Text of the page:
A deep read. Again, I find myself comparing an uninterrupted reading of this text with reading, say, the book of Matthew in the New Testament in one sitting, versus spending a lifetime poring over and going back to individual passages.
The verses in the Dhammapada, attributed to the Buddha, are dated to about 500 BC. There are 423 verses in 26 short chapters. The word "dhamma," while without an exact English equivalent, can be roughly translated to "the law," and the word "pada" to "the path." The Dhammapada is a major text in the Theravada canon - Theravada being the type of Buddhism especially found in southeast Asia, versus Mahayana, the type of Buddhism most prevalent in north and northeast Asia.
A few verses to return to (and a few thoughts in red):
I. Contrasting Pairs
1. Preceded by mind are phenomena led by mind, formed by mind. If with mind polluted one speaks or acts, then pain follows, as a wheel follows the draft ox's foot.
3. "He berated me! He hurt me! He beat me! He deprived me!" For those who hold such grudges, hostility is not appeased.
5. In this world hostilities are never appeased by hostility. But by the absence of hostility are they appeased. This is an interminable truth.
7. Living with an eye to pleasure, unrestrained in the sense faculties, immoderate in eating, indolent, and idle - Mara (Death) overcomes such a person, as the wind overcomes a weak tree.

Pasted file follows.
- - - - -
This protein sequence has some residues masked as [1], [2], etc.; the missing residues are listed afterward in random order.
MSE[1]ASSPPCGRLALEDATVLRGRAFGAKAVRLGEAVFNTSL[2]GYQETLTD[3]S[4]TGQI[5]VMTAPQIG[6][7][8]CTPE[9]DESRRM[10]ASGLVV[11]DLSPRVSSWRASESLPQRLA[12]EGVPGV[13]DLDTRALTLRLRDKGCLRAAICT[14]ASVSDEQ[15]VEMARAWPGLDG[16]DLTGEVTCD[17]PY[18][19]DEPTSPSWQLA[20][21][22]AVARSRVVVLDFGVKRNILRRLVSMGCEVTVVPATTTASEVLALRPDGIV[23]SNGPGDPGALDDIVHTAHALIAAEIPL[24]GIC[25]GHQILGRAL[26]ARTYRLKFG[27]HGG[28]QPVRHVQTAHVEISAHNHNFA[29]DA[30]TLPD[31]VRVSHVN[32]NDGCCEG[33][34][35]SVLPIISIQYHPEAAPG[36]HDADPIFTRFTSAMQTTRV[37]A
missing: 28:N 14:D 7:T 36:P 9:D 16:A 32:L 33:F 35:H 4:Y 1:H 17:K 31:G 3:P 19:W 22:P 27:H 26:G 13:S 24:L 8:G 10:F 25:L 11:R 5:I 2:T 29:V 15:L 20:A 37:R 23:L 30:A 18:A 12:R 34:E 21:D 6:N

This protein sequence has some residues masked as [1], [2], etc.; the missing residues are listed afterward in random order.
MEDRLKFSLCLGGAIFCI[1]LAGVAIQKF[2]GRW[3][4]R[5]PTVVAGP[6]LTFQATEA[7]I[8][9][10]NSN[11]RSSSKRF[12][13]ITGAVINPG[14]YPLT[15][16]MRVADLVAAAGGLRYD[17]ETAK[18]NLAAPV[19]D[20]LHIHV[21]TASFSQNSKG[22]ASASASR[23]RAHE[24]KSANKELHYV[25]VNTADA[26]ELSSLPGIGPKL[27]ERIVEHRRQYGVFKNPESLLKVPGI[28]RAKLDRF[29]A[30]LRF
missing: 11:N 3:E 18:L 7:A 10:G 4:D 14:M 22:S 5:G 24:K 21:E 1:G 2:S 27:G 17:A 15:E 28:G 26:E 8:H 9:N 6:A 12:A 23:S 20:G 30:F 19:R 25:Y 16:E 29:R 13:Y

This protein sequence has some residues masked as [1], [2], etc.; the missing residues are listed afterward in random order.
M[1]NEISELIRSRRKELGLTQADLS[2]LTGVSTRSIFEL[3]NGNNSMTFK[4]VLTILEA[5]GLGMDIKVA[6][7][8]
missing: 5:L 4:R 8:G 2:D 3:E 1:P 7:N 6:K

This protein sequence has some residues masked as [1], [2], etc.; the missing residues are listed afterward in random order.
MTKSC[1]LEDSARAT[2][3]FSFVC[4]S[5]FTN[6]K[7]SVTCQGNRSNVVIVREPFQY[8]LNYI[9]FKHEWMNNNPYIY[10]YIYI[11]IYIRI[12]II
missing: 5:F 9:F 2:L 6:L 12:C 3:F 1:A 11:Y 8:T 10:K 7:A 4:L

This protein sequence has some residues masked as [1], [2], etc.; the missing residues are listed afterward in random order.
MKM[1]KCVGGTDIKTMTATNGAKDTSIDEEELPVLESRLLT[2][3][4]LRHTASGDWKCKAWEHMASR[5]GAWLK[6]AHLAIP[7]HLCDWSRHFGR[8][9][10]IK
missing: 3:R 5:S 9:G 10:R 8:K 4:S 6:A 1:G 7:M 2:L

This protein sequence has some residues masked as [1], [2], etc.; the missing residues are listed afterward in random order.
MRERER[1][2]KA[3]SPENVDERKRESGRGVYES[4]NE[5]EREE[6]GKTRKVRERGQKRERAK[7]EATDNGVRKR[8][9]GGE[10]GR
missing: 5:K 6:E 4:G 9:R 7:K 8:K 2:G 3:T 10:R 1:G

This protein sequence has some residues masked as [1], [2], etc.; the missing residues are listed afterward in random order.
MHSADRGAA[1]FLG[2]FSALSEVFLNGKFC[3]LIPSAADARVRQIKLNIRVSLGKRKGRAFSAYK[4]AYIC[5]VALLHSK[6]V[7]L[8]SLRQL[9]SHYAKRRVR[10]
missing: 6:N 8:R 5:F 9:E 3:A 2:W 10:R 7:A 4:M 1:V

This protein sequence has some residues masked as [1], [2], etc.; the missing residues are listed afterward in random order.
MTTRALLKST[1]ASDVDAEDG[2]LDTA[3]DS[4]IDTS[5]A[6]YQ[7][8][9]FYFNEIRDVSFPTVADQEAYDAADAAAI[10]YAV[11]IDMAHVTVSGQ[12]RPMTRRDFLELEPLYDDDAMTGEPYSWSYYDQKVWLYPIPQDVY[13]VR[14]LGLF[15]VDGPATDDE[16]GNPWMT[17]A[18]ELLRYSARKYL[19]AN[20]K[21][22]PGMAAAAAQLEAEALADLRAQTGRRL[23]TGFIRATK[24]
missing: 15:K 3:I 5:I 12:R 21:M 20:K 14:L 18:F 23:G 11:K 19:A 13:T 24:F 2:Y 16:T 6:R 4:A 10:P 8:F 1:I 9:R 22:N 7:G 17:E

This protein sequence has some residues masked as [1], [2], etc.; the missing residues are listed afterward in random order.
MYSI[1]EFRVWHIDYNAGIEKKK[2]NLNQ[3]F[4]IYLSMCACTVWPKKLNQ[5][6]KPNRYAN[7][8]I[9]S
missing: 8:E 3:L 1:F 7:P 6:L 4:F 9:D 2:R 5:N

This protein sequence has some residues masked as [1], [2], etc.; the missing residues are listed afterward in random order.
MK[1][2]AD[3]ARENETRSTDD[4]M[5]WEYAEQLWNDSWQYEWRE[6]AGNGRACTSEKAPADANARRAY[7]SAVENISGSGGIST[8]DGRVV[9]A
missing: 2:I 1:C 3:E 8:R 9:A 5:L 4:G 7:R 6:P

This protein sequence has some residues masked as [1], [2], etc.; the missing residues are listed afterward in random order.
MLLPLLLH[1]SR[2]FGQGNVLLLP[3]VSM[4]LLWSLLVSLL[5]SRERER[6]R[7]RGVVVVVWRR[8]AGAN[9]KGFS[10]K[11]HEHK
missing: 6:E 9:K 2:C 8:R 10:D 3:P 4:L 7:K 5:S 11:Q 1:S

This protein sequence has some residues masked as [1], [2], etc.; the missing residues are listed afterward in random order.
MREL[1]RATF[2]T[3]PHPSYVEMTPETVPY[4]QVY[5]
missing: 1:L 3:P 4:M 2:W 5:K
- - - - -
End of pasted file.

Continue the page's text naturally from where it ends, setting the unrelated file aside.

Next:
8. Living without an eye to pleasure, well restrained in the sense faculties, moderate in eating, faithful, and energetic - Mara does not overcome such a person, as the wind, a rocky hill.
21. Diligence is the path to the deathless. Negligence is the path of death. The diligent to not die. Those who are negligent are as the dead.
25. With energy, diligence, restraint, and control, the wise person should make an island which no flood can overflow.
Here again is that Eastern theme of mustering up one's own strength - relying on oneself only (see also verse 103 in chapter VIII). As with the Bhagavad Gita, I wonder about the possible seepage of ideas between the east and the west, between this kind of restrained centeredness and, say, Emersonian Self-Reliance (we know he was a reader of "The Geeta"). Whatever the case: self-control and self-mastery, those virtues that humans everywhere have discovered and admired.
33. Trembling and quivering is the mind, difficult to guard and hard to restrain. The person of wisdom sets it straight, as a fletcher does an arrow. I wonder again how Plato and the Buddha arrived at such similar insights at around the same time.
45. A seeker will master this earth, this world of death and radiant beings. A seeker will gather a well-taught verse on the way, as a skilled gardener gathers a flower.
50. Look not at the faults of others, nor at what they leave undone; but only at your own deeds and deeds unachieved. .
VI. The Skilled Person
76. Regard the person who sees your faults as a revealer of treasures. Associate with that skilled person as one who is wise, who speaks reprovingly. Keeping company with such a person, things get better, not worse.
81. As a rock of single solid mass cannot be moved by the wind, so are the skilled unshaken by praise and blame.